The seats are a bit higher on these OIF bikes. I've seen pictures of OIFs with 'shorter' seats, but can't seem to find them. That's the only thing I'd change on my bike just so I could 'flat foot' it a little easier when at lights and during kickstarting.

Any pictures? Here's a couple of mine:

http://gallery.me.com/sballinger#100146
Hi,

I am looking to buy a 1972 Triumph Trophy 650 TR6C. I would welcome any advice as to what I should watch out for in terms of issues and problems. I understand brakes and running hot can be an issue with the 71 and later OIF bikes.

Best,

John
 

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I came across this beauty a few years ago at the international North West 200 road races in N Ireland (where I live). It was a locally registered 'bike and I just loved the look of it....in wonderful (restored??) condition with a tacho added. I thought it was just bloody gorgeous!!





I hung around for 1/2 hour or so hoping the owner would show but he didn't.....haven't seen it since..
 

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71-72 Triumphs

72's are a bargain due to lack of respect. I installed a Corbin Gunfighter seat to lower the height. I'm 6ft; it was never an issue. My 1st seat rotted after 35 yrs.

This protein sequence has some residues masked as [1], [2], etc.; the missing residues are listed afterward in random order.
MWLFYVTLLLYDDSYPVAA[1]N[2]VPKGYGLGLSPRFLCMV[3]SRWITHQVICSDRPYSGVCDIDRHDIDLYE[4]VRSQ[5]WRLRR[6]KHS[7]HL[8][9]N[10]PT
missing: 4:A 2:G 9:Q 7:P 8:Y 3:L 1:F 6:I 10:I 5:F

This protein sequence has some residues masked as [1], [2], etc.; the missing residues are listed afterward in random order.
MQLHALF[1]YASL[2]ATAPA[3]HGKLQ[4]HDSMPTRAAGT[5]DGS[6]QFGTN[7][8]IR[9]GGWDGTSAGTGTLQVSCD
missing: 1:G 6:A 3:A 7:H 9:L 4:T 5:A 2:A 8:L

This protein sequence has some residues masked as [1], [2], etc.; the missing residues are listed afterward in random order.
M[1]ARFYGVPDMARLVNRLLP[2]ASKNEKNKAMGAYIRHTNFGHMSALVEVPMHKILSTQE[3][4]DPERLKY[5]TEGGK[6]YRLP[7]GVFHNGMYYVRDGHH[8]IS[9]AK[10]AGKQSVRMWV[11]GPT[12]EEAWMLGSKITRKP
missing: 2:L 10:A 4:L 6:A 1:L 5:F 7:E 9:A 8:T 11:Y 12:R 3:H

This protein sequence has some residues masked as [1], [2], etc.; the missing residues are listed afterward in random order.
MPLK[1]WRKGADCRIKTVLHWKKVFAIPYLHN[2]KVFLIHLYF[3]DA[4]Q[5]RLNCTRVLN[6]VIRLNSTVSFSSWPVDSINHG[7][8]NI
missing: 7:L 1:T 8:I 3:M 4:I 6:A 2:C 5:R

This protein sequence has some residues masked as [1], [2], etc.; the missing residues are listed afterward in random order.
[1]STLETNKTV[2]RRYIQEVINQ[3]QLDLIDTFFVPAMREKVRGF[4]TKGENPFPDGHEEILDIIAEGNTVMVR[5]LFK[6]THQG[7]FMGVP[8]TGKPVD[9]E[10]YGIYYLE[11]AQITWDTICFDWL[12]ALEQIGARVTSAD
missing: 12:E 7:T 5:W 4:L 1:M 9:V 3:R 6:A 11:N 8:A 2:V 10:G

The lack of high performance brake shoes for conical brakes is an issue for me. The factory shoes are MUCH too hard. I put a 73 front end on mine for the disc brake and HH pads. The 72 with the 5-speed tranny is preferred, but the 4-speed is good. Transmissions came with a leaf spring to locate gears and neutral and are inferior to the plunger type. Valve lash adjustment is easier due to the enlongated cover. I have a Mikuni on my 72 TR6, with a thin pancake air filter. The clearance from the carb to the frame tube limits filter options. Make sure the brace on the bottom of the tank fastening the front/bottoms together is in place. Stress cracks are very likely when this part is omitted. Inspect the wiring harness for deterioration. Inspect all rubber parts. If they aren't new, expect to replace them. The push-in exhaust pipes can seal poorly at the head. Get good exhaust components. Brighter headlights probably require an upgrade to 3-phase alternator/regulator. Personally, I immediately get rid of the original Lucas voltage rectifier/regulation. Other than comical brake shoes, all upgrades are available including: rims,tires, spokes, progressive springs and shocks, valves, alternators, ignitions, sealed wheel bearings, viton O-rings, clutches, and cables. Parts for keeping one original are also widely available. Don't believe the shown mileage; odometer/speedometers and drives frequently had problems. Expect to pay much more for a TR6C. 1 1/2" high-level pipes can be fitted with adapters. I haven't found push-in high pipes and in 73 they went to shorter cylinders. Provenance should be a big factor in your selection. It's difficult to uncover all the modifications/fabrications/bastardizations done without an owner history. Bob